Wednesday, November 12, 2014

125 Authors Choose the Best Modern "Classics" of All Time

Since I posted yesterday's composite Top Ten Great Books list, several people asked if any books from the more recent past came close to cracking the list.  Well, they do start showing up with some regularity at the number 20 spot, and the ones that cracked the Top 100 include a surprise or two.  Take a look:

20.  One Hundred Years of Solitude (1967) - Gabriel Garcia Marquez (66 points)
33.  To Kill a Mockingbird (1960) - Harper Lee (44 points)
40.  Beloved (1987) - Toni Morrison (40 points)
53.  The Rabbit Angstrom Books (1960-90) - John Updike (28 points)
57.  Catch-22 (1962) - Joseph Heller (26 points)
58.  Slaughterhouse-Five (1969) - Kurt Vonnegut (26 points)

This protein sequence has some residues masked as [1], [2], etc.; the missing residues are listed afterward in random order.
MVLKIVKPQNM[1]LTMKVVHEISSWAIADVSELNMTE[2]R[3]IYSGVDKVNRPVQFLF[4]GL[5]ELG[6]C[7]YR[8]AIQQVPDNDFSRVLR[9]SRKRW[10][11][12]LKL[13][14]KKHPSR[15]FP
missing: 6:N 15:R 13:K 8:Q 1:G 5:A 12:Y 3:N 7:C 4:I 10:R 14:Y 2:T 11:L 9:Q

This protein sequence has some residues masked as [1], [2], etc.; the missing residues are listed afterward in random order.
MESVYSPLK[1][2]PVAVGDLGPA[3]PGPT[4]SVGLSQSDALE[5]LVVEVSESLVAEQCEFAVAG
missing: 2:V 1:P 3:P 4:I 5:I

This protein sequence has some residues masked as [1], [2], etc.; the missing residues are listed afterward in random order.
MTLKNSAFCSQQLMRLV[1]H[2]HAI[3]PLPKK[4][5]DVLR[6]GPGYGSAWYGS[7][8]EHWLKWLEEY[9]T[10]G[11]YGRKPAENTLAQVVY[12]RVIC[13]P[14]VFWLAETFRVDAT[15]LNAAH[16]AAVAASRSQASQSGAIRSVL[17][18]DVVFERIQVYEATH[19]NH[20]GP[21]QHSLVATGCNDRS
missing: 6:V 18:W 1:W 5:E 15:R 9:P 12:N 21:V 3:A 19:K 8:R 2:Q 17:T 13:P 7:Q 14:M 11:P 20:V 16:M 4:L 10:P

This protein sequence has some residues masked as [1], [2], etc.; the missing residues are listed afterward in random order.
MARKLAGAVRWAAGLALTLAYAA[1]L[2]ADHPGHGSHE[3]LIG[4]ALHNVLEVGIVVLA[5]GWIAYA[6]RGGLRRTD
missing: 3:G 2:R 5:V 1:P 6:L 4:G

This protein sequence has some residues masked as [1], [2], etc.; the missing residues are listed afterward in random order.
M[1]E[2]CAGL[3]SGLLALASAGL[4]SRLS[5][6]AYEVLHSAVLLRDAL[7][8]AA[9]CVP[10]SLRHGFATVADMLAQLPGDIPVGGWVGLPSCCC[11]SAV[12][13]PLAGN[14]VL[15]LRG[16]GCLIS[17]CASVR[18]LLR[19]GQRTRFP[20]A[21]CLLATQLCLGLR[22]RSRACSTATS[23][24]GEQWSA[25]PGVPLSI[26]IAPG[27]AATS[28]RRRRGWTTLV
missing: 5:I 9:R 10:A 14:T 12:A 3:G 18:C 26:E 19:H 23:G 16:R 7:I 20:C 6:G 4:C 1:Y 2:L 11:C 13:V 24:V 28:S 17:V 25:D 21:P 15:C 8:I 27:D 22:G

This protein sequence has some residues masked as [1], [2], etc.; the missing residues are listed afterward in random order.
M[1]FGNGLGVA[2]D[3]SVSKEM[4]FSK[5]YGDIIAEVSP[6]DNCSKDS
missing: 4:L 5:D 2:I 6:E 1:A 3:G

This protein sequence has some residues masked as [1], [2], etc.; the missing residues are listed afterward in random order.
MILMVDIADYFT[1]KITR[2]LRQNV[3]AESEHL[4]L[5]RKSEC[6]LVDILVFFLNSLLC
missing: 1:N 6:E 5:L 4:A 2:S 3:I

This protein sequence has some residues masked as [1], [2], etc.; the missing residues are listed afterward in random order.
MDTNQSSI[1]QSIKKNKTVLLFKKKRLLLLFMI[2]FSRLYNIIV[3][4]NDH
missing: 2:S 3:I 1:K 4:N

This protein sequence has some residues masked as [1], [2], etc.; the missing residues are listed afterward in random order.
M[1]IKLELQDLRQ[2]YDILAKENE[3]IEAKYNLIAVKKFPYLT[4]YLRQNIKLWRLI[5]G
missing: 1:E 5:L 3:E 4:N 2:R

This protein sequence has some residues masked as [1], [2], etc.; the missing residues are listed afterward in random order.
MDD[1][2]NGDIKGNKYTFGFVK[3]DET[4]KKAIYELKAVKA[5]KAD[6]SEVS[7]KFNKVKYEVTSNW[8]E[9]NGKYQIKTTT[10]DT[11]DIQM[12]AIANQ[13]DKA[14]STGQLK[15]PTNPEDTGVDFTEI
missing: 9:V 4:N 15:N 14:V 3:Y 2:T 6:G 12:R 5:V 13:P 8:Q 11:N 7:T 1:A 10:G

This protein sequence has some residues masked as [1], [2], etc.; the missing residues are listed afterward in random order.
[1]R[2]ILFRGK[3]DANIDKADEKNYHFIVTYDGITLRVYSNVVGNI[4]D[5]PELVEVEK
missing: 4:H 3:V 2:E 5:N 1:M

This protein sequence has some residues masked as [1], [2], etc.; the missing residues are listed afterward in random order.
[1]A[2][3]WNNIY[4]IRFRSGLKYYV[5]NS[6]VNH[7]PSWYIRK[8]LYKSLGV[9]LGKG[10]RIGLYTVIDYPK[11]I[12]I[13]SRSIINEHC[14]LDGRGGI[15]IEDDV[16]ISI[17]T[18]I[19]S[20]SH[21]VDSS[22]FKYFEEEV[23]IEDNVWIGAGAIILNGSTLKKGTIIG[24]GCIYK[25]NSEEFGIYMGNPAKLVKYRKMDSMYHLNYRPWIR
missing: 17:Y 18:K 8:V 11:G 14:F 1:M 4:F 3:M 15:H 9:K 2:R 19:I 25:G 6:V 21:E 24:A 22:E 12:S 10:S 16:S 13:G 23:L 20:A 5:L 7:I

59.  The Stories of John Cheever (1912-82) - (24 points)
62.  Blood Meridian (1985) - Cormac McCarthy (23 points)
67.  The Master and Margarita (1966) - Mikhail Bulgakov (21 points)
82.  The Stand (1978) - Stephen King (18 points)
91.  Labyrinths (1964) - Jorge Luis Borges (16 points)
92.  The Long Goodbye (1953) - Raymond Chandler (16 points)
98.  A Death in the Family (1957) - James Agee (15 points)
99.  Invisible Cities (1972) - Italo Calvino (15 points)

I did only slightly better with this group of 14, having finished 9 of them - but it looks a little better if you remember that the Rabbit Angstrom books are four, in total, and the Bulgakov pick is for two novels.  

There's a good bit more room for controversy in this bunch, starting (for me) with a Stephen King book coming in as high as number 82.  And for you?

No comments:

Post a Comment